Not My Space Administration

Microbial and mechanical contamination of other planets is an ethical risk versus reward battle that the National Aeronautics and Space Administration (NASA) grapples with each mission. Humankind strives to explore and discover, but potentially at the expense of ecosystems apart from our own. Humanity must evaluate the consequences of planetary contamination, as we are the only known species with access to the external universe. There is an imminent responsibility to preserve and protect outer worlds and be noble in our quest in conquering the final frontier.

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Utilitarian Rights-based Arguments for Planetary Protection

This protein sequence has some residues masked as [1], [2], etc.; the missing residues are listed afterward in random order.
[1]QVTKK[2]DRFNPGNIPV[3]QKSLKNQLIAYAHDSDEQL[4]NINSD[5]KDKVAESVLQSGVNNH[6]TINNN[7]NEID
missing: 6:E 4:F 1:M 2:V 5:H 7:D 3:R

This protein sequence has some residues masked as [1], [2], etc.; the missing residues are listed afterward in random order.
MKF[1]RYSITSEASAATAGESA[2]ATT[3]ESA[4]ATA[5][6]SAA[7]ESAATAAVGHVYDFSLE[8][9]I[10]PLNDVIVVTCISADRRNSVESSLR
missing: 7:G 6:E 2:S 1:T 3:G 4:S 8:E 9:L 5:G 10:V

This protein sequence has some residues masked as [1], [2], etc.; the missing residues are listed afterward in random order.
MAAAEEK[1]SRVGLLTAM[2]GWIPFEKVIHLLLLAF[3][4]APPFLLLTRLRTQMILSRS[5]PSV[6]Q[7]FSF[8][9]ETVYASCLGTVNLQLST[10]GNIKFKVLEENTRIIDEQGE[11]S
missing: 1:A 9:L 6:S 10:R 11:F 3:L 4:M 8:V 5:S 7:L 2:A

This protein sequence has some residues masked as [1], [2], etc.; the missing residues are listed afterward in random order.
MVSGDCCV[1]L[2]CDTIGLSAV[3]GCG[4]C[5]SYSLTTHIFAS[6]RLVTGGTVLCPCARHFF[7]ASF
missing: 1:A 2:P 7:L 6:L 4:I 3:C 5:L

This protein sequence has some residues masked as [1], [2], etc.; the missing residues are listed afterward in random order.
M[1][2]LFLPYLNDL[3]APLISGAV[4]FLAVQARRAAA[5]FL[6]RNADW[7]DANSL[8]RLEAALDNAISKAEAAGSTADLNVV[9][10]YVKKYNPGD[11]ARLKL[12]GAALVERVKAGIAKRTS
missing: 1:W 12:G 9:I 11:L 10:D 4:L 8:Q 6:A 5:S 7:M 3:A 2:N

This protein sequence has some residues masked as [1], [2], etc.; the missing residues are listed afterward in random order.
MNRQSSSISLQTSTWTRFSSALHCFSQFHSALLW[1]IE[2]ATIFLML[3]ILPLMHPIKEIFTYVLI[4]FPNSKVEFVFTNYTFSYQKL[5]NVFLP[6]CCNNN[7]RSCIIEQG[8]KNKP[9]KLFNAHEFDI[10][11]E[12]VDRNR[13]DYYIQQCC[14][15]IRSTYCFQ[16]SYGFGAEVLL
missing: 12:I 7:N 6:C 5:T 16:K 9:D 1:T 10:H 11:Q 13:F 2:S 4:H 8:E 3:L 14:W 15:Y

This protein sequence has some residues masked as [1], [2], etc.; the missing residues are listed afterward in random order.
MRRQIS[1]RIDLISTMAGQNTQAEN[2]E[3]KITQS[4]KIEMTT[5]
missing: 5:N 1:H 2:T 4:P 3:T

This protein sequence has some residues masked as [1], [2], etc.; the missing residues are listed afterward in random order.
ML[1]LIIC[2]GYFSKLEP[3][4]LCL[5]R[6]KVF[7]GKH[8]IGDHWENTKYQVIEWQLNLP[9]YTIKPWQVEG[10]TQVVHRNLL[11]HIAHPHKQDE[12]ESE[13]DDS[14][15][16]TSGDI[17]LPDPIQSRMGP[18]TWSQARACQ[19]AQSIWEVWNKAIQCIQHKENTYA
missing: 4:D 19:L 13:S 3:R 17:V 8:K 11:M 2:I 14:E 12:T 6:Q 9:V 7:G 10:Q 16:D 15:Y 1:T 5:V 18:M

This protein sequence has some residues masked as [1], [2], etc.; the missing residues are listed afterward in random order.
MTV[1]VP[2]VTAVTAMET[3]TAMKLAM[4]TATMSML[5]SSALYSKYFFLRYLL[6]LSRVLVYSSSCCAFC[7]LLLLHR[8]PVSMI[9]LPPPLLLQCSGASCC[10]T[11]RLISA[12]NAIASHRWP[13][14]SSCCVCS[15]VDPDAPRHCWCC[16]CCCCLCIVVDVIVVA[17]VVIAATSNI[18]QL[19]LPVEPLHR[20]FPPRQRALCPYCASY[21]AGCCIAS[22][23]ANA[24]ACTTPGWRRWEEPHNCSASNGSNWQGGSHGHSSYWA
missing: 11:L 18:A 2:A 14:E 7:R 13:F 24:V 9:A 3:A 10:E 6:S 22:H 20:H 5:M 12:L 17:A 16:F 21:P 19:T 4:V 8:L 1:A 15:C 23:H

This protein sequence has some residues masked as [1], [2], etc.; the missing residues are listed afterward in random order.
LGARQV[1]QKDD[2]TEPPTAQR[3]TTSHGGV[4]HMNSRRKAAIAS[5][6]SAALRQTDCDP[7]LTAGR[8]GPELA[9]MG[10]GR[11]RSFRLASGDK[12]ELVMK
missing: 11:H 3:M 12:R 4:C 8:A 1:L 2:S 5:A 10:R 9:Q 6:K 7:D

Protecting solar system bodies from contamination by Earth life has been an active research topic since the start of the space race. The prospect of finding and possibly contaminating extraterrestrial life has caused the Committee on Space Research (COSPAR) to set technical standards for planetary protection; planetary protection is essential to preserve humanity’s ability to study other worlds in their natural states, to avoid contamination that would obscure the ability to find life elsewhere, and to ensure that Earth’s biosphere is protected from alien life. Until recently, these utilitarian considerations have been sufficient in addressing all ethical concerns while exploring outer space. However, the prospect of terraforming Mars has sparked a debate over the ethical implications of destroying possible alien organisms. This paper provides a historical background regarding the ethical considerations in human space exploration and argues that the utilitarian considerations provided by the NASA Office of Planetary Protection are sufficient for answering ethical questions regarding planetary protection within the solar system.

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